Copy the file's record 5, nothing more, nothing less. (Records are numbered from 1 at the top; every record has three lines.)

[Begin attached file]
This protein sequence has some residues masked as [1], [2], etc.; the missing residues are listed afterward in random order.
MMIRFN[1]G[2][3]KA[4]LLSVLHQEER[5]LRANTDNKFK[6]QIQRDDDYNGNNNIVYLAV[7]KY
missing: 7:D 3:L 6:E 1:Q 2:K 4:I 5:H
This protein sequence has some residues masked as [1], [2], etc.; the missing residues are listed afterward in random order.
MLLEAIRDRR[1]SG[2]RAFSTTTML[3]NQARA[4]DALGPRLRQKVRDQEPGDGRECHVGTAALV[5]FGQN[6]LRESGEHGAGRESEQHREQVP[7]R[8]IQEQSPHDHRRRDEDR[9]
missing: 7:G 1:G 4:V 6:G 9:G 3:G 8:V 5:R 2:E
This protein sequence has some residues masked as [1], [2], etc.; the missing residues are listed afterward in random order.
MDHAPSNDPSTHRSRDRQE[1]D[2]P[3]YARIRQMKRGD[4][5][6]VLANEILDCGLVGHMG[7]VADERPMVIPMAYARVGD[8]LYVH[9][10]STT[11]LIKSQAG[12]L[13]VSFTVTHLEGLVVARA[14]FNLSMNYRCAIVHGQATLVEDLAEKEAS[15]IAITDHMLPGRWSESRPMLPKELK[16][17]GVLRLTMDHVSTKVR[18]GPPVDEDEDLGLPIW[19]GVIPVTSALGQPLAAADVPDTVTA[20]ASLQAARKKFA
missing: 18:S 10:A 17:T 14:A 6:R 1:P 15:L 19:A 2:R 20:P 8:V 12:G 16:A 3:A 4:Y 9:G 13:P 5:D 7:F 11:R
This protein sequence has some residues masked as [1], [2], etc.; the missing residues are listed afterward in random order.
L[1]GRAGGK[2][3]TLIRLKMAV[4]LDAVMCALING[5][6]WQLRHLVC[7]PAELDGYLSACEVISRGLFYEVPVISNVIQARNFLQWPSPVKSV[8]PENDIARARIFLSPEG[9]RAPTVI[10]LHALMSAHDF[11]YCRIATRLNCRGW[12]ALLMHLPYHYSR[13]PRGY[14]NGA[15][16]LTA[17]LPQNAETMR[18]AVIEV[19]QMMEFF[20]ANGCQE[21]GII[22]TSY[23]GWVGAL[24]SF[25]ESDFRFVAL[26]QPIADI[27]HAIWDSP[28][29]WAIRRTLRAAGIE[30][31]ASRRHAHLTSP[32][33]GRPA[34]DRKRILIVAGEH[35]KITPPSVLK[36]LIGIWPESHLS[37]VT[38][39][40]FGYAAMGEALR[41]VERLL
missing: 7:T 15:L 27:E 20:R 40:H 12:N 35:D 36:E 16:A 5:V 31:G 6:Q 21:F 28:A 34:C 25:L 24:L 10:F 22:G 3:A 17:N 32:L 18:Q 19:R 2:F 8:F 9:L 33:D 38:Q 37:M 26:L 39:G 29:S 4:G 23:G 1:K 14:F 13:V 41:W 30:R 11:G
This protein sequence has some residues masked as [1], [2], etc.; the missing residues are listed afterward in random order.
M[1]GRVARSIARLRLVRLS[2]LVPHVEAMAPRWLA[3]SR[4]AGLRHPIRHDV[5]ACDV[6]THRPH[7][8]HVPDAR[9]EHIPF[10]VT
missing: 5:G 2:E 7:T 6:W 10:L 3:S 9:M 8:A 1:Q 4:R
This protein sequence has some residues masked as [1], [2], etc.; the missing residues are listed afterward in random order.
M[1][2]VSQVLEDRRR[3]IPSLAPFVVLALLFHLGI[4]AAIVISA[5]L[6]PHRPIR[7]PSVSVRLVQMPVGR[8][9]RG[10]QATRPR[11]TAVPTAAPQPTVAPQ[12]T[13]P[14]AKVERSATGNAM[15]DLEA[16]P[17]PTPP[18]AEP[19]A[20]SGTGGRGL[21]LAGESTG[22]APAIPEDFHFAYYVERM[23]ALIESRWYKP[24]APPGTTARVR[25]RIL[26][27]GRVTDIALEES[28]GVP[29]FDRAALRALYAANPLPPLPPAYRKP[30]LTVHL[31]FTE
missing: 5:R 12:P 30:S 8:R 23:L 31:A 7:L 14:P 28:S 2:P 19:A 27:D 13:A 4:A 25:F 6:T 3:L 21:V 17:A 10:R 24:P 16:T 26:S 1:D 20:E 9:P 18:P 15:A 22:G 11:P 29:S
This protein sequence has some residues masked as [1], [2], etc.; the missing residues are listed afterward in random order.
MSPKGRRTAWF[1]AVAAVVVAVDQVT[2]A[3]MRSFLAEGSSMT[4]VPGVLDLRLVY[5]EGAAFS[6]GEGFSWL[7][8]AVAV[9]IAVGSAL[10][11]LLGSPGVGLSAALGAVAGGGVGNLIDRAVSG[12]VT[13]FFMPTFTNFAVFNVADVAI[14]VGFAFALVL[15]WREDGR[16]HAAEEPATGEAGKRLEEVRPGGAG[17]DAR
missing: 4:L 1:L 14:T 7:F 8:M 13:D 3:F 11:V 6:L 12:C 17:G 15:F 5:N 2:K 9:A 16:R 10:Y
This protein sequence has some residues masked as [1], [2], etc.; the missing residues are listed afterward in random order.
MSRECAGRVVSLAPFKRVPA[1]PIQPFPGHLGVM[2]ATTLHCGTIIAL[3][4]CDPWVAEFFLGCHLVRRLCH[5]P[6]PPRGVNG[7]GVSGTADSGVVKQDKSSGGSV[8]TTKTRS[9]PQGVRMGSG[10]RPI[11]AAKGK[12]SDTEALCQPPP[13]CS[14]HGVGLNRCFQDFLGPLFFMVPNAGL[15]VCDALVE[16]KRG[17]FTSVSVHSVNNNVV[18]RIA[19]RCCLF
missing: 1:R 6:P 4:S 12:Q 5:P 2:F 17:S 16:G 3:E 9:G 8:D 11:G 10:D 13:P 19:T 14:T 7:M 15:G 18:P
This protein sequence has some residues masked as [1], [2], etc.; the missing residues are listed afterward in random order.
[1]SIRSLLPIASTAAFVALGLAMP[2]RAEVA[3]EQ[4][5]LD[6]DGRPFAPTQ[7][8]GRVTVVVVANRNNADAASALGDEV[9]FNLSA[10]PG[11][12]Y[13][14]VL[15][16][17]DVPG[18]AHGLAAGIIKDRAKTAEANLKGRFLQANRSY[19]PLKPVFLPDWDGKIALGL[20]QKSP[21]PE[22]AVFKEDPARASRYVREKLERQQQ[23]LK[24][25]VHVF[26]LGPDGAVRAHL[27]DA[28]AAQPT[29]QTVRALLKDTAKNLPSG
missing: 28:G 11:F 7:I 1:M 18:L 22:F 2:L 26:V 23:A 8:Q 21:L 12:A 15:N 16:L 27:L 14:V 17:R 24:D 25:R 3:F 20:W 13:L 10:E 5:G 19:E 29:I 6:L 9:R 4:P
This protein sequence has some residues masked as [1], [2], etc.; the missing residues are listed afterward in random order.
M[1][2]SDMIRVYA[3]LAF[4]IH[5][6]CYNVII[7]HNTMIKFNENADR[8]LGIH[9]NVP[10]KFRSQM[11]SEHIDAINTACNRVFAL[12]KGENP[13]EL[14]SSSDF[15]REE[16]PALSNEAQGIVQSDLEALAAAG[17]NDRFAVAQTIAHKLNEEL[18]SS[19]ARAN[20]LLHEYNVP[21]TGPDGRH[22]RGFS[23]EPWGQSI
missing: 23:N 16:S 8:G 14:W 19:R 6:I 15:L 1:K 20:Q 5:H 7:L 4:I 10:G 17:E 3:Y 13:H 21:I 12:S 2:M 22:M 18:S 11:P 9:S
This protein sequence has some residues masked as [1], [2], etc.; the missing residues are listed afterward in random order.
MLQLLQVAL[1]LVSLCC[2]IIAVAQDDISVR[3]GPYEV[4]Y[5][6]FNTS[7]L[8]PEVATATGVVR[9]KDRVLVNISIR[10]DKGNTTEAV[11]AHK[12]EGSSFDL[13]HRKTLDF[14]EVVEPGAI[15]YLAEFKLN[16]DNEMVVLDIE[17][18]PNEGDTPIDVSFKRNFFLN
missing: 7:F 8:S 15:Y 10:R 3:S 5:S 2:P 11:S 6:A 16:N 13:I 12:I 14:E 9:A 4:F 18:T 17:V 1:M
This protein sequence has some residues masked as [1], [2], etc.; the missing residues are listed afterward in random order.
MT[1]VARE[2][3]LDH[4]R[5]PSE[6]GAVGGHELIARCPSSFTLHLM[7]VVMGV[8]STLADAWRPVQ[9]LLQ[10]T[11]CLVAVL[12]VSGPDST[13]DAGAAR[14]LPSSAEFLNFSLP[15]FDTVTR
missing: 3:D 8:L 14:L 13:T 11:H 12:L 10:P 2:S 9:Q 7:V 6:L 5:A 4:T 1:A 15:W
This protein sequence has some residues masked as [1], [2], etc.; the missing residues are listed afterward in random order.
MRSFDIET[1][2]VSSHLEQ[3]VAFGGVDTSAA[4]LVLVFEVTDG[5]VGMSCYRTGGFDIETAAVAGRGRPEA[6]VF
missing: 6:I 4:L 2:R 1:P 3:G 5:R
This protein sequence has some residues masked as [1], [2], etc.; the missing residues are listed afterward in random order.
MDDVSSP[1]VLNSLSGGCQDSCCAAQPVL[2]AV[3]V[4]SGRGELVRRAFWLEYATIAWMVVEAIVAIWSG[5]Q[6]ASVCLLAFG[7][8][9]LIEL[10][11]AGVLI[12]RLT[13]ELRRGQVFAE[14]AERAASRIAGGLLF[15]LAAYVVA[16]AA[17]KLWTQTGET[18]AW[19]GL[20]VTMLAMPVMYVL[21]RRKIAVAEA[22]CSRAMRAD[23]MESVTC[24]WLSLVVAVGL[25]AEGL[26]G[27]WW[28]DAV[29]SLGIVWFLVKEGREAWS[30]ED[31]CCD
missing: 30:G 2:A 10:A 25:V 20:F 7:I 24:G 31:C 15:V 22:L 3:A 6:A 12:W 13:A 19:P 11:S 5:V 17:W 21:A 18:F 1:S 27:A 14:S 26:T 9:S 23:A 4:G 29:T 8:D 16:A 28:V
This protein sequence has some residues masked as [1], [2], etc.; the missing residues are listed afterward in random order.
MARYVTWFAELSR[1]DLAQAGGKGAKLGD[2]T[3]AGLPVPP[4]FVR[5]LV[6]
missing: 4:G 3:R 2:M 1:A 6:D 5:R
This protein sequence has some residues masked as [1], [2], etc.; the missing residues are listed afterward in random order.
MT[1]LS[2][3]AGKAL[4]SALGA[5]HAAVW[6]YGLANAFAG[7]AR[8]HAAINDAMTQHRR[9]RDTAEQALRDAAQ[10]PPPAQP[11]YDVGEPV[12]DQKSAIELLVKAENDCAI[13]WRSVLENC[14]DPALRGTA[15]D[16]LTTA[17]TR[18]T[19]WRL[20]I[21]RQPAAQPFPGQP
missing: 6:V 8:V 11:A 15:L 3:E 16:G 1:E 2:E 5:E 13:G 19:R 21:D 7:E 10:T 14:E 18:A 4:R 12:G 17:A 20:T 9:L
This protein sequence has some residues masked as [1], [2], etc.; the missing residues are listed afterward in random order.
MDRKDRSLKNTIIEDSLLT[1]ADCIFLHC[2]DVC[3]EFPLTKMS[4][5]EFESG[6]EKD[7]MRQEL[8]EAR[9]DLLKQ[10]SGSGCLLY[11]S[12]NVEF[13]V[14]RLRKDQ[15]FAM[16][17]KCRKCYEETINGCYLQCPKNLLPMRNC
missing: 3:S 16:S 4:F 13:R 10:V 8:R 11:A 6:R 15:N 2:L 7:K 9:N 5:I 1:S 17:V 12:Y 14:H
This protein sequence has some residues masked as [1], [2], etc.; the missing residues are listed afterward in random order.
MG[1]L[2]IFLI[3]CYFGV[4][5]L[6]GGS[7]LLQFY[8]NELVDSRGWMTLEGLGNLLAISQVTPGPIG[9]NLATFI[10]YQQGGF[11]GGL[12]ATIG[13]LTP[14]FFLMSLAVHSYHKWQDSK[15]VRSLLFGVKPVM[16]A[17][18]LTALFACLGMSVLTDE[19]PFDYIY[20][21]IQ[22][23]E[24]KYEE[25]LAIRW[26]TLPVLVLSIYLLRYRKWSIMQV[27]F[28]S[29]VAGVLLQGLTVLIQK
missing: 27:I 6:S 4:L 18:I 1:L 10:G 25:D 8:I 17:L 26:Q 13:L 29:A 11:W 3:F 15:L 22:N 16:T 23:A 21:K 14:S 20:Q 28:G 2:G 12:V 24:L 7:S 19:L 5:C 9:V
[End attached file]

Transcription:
This protein sequence has some residues masked as [1], [2], etc.; the missing residues are listed afterward in random order.
M[1]GRVARSIARLRLVRLS[2]LVPHVEAMAPRWLA[3]SR[4]AGLRHPIRHDV[5]ACDV[6]THRPH[7][8]HVPDAR[9]EHIPF[10]VT
missing: 5:G 2:E 7:T 6:W 10:L 3:S 9:M 8:A 1:Q 4:R